Philadelphia Newspapers Continue to StrugglePosted: February 22, 2012
Not unlike many other large cities in the United States, Philadelphia Newspapers are struggling to keep their heads above water. The once praised Philadelphia Inquirer and Daily News now faces trouble with investigative and broad-spanning news coverage due to trouble and forced staff-cuts. The paper had to cut its entire “world news section”, yet still attempts to cover local and national news at the same level it has for many decades.
Throughout this upheaval newspapers are continuing to turn out valuable pieces of journalism. “Like unwanted orphans, the papers have been shuttled from foster parent to foster parent over the past six years”. As national newspapers continue to be nixed and owned by fewer and fewer broad-handed firms, the future of meaningful journalism appears grim.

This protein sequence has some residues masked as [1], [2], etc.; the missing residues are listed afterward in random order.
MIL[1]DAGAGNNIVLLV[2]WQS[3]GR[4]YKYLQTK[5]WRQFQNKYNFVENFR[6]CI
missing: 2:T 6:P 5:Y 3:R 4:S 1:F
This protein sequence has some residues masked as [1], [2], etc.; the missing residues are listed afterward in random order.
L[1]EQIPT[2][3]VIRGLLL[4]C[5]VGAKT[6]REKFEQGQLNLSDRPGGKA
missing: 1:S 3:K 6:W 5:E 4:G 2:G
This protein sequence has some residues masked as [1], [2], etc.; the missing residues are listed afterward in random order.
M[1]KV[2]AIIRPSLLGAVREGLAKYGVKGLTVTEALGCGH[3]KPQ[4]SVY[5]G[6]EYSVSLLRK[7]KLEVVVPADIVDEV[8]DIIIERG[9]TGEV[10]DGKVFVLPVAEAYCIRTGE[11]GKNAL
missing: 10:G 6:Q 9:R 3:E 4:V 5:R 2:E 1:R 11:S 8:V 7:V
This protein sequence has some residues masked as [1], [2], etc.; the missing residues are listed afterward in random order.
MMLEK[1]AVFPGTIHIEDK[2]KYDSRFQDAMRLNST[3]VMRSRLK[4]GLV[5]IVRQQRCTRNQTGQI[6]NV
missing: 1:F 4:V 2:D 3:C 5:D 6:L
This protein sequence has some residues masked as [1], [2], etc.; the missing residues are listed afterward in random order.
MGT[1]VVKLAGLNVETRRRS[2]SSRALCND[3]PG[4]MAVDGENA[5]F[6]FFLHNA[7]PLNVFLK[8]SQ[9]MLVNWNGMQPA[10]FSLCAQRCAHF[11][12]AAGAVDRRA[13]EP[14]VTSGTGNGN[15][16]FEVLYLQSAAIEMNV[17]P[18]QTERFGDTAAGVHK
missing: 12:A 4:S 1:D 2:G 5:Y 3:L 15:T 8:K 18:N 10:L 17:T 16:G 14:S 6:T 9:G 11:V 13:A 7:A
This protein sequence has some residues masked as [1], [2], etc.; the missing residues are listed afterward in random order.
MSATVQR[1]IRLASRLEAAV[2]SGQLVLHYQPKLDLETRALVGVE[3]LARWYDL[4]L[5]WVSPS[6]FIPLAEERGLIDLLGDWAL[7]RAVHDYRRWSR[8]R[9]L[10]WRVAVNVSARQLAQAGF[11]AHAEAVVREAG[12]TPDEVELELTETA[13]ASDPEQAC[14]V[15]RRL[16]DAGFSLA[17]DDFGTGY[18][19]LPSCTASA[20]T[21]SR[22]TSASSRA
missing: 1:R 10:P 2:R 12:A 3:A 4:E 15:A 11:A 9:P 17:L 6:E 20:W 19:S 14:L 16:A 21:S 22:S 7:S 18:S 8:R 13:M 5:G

Although the Philadelphia Inquirer and Daily News has continued to receive praise for turning out purposeful pieces, they still face a new set of problems with each coming month.
It persists that Philadelphia is a city stricken by crime, troubled school systems, and political corruption. It is most important that responsible local journalism persists and that problems are exposed.
The issue of newspapers constantly decreasing in number and in number of news stories poses a great public affairs issue for the dwindling number of readers who strive to be well-informed. Newspapers are typically a form of readership that can be relied on as a constant, reliable, news source. One of many examples is the world news section cut of the Philadelphia Inquirer and Daily News. Many local citizens who may have skimmed that section before, may not seek international news from other sources. Many citizens will no longer be informed on such crucial information.
If the most reliable form of local journalism, newspapers, is eventually eliminated due to a lack of funding, how will the field of journalism change? To challenge your thinking, do you think that newspapers will eventually become dead as a field, and what will replace them? OR, do you think newspapers should be revived, and if so how could this be done?